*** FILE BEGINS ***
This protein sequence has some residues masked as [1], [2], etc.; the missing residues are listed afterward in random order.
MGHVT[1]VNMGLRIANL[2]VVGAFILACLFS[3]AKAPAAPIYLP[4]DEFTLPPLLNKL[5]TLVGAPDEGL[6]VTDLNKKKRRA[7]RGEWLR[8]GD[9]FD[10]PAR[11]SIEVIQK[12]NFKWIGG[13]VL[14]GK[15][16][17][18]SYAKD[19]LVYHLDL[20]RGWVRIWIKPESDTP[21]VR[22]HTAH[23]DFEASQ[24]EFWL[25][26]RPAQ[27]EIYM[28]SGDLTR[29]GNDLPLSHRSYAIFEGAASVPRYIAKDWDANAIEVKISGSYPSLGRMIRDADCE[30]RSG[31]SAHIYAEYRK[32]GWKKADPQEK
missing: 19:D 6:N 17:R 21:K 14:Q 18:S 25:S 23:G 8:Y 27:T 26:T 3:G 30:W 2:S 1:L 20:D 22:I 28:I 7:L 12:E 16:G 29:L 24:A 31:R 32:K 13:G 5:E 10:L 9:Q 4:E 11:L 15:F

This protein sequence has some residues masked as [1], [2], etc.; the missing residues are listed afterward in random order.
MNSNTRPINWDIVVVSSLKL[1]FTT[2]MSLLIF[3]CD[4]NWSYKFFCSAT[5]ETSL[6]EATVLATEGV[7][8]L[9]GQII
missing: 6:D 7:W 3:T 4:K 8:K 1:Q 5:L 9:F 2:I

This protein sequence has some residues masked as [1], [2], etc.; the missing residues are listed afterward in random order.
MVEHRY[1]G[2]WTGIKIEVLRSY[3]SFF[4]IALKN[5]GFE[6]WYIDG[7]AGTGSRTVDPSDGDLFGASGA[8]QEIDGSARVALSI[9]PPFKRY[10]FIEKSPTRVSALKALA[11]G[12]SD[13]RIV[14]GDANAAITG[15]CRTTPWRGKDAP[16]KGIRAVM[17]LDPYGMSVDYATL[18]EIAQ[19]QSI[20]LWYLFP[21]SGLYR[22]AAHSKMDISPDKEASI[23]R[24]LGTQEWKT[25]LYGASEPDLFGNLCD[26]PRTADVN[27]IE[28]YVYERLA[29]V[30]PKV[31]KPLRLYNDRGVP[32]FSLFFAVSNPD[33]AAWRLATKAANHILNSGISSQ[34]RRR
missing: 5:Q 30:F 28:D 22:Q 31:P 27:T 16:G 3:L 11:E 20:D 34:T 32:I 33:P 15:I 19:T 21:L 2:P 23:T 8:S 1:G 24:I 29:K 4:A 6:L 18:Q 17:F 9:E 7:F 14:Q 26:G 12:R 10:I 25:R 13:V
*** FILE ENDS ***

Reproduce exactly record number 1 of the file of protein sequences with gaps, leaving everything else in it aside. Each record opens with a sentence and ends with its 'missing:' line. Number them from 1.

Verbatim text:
This protein sequence has some residues masked as [1], [2], etc.; the missing residues are listed afterward in random order.
MGHVT[1]VNMGLRIANL[2]VVGAFILACLFS[3]AKAPAAPIYLP[4]DEFTLPPLLNKL[5]TLVGAPDEGL[6]VTDLNKKKRRA[7]RGEWLR[8]GD[9]FD[10]PAR[11]SIEVIQK[12]NFKWIGG[13]VL[14]GK[15][16][17][18]SYAKD[19]LVYHLDL[20]RGWVRIWIKPESDTP[21]VR[22]HTAH[23]DFEASQ[24]EFWL[25][26]RPAQ[27]EIYM[28]SGDLTR[29]GNDLPLSHRSYAIFEGAASVPRYIAKDWDANAIEVKISGSYPSLGRMIRDADCE[30]RSG[31]SAHIYAEYRK[32]GWKKADPQEK
missing: 19:D 6:N 17:R 21:K 14:Q 18:S 25:S 23:G 8:Y 27:T 26:T 3:G 30:W 2:S 1:L 20:D 22:I 28:I 7:L 12:E 16:G 29:L 24:A 31:R 32:K 13:G 5:E 10:L 9:Q 4:E 11:L 15:F